Introducing Higher Ed Wedesdays: A Giver-Centered Philanthropy

To help focus my blog and help readers decide what content may be of more interest to them, I’m adding a new feature to my blog beginning this week. My interests in societal issues are broad and varied, including politics, faith and religion, and higher education primarily and my blog reflects that breadth. My social identities as a Black queer masculine-of-center woman with ADHD who practices a progressive Christianity also get reflected in the many kinds of topics and issues that attract my attention and show up in my blog. At the same time, I know that many of you who have heard about my blog and are following me on Twitter and friends with me on Facebook know me through higher education and student affairs circles; I want to acknowledge that audience and develop a way for you to know when topics related to higher education and student affairs will be featured in my blog. So to do that, I’m dedicating the Wednesday post on my blog to higher education and student affairs issues. You can use the hashtag “#higheredWed” on Twitter to comment and pass the word on. Mondays and Fridays will be dedicated to a broader range of topics and issues with a social justice bent and especially dealing with issues of race, gender, sexuality, faith/belief, disability/ability, and social class.

So, let’s kick off this first #higheredWed with a reflection on philanthropy in higher education, particularly alumni giving. An article by Elise Young in Inside Higher Ed yesterday, reviewing the Council for the Advancement and Support of Education’s (CASE) annual meeting, spoke to the need for alumni giving officers to connect with alumni from the Millennial Generation in ways that reflect the trends on that group. In particular, using technology and social media to more effectively connect to alumni and tell the college’s story were more effective than traditional solicitation techniques like cold calls and postal mailings. However, the article also pointed out the need to help Millennials see where their money was going tangibly; comparisons were made to other fundraising campaigns that told donors that a certain amount of money made it possible for this activity to occur, while another amount enabled something else. Millennials want to see where their money is going and connect to a larger story, not just give into a generic annual fund campaign.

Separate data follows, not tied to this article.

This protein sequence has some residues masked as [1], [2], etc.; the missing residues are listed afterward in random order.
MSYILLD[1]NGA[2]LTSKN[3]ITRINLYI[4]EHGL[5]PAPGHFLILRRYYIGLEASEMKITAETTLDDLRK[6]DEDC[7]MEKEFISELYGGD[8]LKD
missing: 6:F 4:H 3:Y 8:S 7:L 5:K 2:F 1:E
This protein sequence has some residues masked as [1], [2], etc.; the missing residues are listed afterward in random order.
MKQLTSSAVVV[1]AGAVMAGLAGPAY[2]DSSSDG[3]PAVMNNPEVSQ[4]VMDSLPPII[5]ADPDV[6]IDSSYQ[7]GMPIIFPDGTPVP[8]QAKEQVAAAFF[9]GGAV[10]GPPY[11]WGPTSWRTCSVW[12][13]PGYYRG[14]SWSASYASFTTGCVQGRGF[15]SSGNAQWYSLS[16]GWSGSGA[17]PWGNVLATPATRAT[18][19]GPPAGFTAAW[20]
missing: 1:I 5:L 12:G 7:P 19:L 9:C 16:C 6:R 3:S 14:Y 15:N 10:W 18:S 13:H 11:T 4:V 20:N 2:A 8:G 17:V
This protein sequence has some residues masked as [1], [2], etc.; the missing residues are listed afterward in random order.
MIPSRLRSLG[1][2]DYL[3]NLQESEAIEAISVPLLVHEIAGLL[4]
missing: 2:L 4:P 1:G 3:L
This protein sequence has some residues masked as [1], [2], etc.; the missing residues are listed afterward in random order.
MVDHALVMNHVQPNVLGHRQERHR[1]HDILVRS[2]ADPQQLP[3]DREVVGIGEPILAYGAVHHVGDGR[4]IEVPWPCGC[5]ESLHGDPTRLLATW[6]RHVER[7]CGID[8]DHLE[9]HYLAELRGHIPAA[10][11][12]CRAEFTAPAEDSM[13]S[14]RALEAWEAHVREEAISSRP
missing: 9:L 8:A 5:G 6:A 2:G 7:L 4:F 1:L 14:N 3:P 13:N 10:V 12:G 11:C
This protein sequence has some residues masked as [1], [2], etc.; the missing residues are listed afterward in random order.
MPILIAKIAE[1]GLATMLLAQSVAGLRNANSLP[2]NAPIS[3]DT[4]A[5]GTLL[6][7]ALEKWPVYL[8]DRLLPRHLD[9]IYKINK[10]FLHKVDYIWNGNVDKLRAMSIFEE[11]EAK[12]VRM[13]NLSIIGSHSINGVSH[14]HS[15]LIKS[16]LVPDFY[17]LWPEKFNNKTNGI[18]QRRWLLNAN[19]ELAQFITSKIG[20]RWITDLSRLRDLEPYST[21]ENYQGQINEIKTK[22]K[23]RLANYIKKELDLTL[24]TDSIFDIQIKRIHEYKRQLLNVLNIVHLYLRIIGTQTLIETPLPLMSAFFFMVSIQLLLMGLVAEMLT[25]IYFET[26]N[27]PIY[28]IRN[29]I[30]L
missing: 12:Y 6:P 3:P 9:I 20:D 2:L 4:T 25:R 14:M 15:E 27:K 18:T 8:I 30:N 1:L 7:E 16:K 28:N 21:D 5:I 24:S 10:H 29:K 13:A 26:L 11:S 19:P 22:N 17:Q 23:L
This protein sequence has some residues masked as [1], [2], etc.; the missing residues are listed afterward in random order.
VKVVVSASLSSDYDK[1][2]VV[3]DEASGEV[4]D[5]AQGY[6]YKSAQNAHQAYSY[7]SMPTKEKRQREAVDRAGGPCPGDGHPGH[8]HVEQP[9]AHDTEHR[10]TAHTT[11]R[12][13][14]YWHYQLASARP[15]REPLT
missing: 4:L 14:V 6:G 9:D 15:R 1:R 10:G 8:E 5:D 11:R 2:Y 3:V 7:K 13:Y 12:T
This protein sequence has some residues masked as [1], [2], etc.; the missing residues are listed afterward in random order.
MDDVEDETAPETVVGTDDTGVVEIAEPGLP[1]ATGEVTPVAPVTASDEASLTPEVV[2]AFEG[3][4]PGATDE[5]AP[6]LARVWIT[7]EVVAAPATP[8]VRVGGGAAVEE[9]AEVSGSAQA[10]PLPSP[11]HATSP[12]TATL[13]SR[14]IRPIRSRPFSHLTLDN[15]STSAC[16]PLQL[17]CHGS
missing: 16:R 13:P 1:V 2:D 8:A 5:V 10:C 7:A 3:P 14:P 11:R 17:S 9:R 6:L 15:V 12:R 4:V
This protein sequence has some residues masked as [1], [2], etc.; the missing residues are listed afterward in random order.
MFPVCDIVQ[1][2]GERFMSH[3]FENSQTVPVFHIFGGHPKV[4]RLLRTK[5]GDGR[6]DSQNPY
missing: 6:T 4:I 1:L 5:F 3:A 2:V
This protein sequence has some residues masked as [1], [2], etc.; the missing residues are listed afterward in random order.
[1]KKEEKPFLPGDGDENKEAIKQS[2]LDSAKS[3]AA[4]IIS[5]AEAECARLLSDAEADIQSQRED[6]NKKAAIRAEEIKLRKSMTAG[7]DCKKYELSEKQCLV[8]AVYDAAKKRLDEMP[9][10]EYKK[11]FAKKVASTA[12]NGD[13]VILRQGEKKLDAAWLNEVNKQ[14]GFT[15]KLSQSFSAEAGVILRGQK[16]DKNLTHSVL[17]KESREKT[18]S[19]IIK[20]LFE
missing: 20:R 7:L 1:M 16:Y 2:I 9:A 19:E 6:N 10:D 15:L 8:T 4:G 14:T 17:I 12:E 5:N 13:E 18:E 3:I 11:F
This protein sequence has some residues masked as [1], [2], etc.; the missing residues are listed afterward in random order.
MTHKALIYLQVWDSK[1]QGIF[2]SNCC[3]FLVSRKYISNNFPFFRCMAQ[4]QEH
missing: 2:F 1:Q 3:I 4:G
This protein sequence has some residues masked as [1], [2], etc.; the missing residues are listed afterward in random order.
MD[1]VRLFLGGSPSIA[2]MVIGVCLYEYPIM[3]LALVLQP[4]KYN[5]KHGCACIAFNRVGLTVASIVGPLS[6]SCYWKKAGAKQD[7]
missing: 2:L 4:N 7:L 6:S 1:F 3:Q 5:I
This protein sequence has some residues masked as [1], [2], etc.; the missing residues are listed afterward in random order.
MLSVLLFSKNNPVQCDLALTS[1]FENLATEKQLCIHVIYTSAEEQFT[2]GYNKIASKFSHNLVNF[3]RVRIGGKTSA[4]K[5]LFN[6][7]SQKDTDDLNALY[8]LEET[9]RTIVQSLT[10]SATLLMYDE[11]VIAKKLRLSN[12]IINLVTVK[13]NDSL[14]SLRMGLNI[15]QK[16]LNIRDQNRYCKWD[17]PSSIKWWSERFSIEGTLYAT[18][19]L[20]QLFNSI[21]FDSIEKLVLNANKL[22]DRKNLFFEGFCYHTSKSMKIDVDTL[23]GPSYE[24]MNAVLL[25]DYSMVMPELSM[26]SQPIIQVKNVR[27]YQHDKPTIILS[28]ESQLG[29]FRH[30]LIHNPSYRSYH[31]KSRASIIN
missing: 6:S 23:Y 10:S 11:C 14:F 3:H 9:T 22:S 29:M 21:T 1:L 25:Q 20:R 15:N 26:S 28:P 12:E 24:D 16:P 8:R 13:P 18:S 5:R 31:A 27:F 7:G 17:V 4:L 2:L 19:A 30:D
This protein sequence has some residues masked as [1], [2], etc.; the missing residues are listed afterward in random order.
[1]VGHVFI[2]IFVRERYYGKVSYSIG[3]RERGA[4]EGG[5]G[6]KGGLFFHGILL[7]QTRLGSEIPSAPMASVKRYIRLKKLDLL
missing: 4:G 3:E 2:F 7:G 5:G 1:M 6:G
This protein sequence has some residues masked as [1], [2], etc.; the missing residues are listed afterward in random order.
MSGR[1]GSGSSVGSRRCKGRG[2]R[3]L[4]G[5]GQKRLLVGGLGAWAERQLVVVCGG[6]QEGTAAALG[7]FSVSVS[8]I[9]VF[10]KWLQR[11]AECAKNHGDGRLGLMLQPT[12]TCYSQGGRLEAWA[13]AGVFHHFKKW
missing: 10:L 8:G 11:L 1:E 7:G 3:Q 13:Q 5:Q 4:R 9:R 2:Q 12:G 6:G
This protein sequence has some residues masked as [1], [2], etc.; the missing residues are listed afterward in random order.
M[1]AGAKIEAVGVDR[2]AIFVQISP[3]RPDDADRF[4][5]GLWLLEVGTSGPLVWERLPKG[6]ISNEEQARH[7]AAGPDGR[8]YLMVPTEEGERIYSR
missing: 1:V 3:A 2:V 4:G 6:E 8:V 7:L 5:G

I’ve argued a similar point myself in a white paper I wrote in the spring for Kalamazoo College’s alumni and development staff and our Alumni Association Executive Board of which I am a member. Using a generational perspective, informed by the work of Strauss and Howe and others that have characterized trends in approaches to careers and family and views of authority, loyalty, and education, the crux of my argument was that a one-size-fits-all approach to engaging alumni as donors would likely be less effective than tailoring one’s approach to fit the needs and attitudes of smaller groups of alumni. These distinctions may be done according to generational characteristics as argued in Inside Higher Ed and my paper. However, other social identifiers may also be considered as alumni and development officers seek to more effectively engage different groups of alumni.